Some things never change in Rome, they say. Now, however, the Colosseum has proved that theory wrong, by opening its subterranean levels to the public.
It is not only the first time in 2,000 years that the area -- described as the "heart" of the building -- has been open; since the underground levels, or "hypogea," were where gladiators and animals waited before going into combat, this is the first time in the monument's history that the public has ever been allowed in.
Now, tourists will be able to walk through the passageways on a wooden platform and admire the corridors and archways which interconnected the hypogea between the rooms where gladiators and animals waited, before entering the elevators which would catapult them onto the arena.
Back then, the hypogea was illuminated by candlelight. But with the arena's original ground level long destroyed, it is visible from the Colosseum's upper levels, and the sunlight filters down into its depths.
Italy's Ministry of Culture unveiled the enormous restoration of the vaults and passageways where those going into combat awaited. The works were a joint project in conjunction with Italian fashion brand Tod's and company CEO Diego Della Valle attended an unveiling ceremony.
Speaking at the ceremony, Alfonsina Russo, director of the Colosseum Archaeological Park, said that the works will allow people to understand better how the Colosseum used to function.
"This restoration is absolutely important for the archaeological research, because it enables us to reconstruct its history," she told CNN.
"This was the backstage of the shows that went on in the area. [It is the location for] all the preparation, even the technology -- they brought props, men and animals up into the area through a series of elevators and cargo lifts."
Done through the power of fashion
The restoration project -- which has seen the entire Colosseum restored over the past decade -- was started by Tod's CEO Diego Della Valle and Rome's Archaeological Heritage Department in 2011. The fashion house has contributed €25 million ($30 million) for the operation.
It has been carried out in three major phases, starting with a thorough clean of the monument's façade, and then moving to the underground areas. A small portion of the hypogea was opened to the public in 2016.
The major restoration works in the hypogea started in 2018, though they were delayed by the pandemic.
Archaeologists, restorers, engineers and architects are among the experts who worked to bring the landmark as close to its former glory as possible. The team used photographic surveys, surface mapping, and the slow and meticulous job of washing away centuries of dirt, deposits and microorganisms such as algae and lichen.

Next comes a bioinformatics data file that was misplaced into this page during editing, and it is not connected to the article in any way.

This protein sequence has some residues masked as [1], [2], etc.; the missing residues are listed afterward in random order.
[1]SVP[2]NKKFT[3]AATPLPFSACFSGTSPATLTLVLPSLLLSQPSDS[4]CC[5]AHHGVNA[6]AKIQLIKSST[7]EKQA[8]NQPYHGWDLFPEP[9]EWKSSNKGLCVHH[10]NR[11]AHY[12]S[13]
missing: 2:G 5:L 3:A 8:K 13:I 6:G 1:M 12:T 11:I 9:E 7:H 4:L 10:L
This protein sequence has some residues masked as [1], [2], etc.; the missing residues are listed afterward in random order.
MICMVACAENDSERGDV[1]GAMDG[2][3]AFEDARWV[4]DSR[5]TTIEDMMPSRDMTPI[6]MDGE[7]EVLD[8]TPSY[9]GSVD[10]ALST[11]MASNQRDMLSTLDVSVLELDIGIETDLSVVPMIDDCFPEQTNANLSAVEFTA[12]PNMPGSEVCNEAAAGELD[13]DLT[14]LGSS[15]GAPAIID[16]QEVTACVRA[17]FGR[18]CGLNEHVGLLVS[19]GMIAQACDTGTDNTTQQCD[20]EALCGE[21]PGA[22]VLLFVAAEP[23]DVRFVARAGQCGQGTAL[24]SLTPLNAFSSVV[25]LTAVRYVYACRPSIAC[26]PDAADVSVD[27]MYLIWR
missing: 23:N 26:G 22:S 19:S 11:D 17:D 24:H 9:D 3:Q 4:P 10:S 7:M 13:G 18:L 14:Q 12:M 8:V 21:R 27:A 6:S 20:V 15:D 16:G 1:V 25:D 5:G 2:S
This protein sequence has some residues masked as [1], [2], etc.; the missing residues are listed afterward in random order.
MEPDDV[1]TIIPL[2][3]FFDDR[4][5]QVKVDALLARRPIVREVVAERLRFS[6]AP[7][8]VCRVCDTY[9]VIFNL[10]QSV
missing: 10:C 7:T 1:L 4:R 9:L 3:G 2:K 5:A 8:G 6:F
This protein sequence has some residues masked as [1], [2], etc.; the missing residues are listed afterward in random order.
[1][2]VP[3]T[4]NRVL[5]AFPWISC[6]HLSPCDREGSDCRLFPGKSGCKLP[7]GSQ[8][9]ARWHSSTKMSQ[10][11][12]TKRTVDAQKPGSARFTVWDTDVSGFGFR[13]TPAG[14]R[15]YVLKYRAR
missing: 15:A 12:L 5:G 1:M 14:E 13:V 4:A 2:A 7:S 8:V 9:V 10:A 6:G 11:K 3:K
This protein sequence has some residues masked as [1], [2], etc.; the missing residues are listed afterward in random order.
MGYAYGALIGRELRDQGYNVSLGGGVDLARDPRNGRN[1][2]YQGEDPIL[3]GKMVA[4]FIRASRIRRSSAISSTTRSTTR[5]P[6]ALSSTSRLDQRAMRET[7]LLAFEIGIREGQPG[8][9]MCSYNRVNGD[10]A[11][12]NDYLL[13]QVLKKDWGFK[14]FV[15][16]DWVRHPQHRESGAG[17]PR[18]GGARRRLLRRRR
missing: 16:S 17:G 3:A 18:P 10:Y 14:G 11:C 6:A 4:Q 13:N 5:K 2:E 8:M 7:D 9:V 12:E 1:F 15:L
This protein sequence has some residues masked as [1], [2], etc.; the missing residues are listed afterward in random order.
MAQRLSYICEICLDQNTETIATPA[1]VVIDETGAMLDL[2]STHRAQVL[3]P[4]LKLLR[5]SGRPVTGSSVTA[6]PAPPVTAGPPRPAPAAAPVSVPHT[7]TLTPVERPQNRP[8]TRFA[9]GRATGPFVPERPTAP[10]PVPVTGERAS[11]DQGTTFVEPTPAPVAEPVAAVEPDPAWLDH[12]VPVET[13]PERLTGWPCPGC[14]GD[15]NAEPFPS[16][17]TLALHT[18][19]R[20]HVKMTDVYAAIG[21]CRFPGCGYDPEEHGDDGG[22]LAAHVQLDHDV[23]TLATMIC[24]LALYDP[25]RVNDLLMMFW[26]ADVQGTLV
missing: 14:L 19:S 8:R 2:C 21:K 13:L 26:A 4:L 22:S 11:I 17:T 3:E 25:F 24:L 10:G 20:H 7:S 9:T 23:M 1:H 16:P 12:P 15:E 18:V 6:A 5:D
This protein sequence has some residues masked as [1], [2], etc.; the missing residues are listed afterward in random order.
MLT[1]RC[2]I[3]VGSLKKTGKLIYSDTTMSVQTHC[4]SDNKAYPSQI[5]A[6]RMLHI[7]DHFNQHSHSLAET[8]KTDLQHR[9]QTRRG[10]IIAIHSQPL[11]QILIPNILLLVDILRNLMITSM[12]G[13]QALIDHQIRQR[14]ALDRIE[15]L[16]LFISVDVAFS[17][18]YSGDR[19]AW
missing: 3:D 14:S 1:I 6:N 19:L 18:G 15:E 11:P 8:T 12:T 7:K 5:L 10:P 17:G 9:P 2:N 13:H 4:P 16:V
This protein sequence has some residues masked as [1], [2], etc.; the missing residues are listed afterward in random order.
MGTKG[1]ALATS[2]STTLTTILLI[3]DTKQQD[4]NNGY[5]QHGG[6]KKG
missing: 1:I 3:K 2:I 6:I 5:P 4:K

In some parts, they had to remove traces of previous restorations, which had decayed over time, and replaced them with what they describe as more authentic materials.
The restorers also installed a system to reduce the infiltration of water in the stonework, which is one of the main causes of decay.
A global, bloody, icon
The Colosseum was built by the emperor Vespasian, with construction starting in 72 BCE, ending eight years later.
His son, Titus, inaugurated the Colosseum with 100 days of games, which included mock naval battles, execution of animals, and gladiator combat. According to ancient historian Eutropius, 5,000 animals were killed during those inaugural games.
In its heyday, the amphitheater could host between 50,000 and 70,000 spectators. After the fall of the Roman Empire, it was used as housing and as source of material for other construction work around the city. Now one of the most famous landmarks in the world, it attracted 5 million visitors per year pre-pandemic.
During the ceremony, Della Valle spoke briefly about the Covid-19 pandemic, and the impact it has had on the country -- which was the first hit in Europe -- describing it as a "tragedy."
"It is time to restart -- to move forward -- because there is a lot of work to be done," said Della Valle at the unveiling ceremony, urging other businesses to invest in restoring Italy's heritage.
"When private businesses work well with the public art heritage, things happen," he added.
The opening of the underground section marks the end of the Tod's restoration project, but it's not the end of the works at the Colosseum.
Last month, the Ministry of Culture announced plans to build a wooden arena that will cover the hypogea, giving an idea of how the Colosseum used to be. The new arena will host concerts and other types of cultural events.
- by Hada Messia, CNN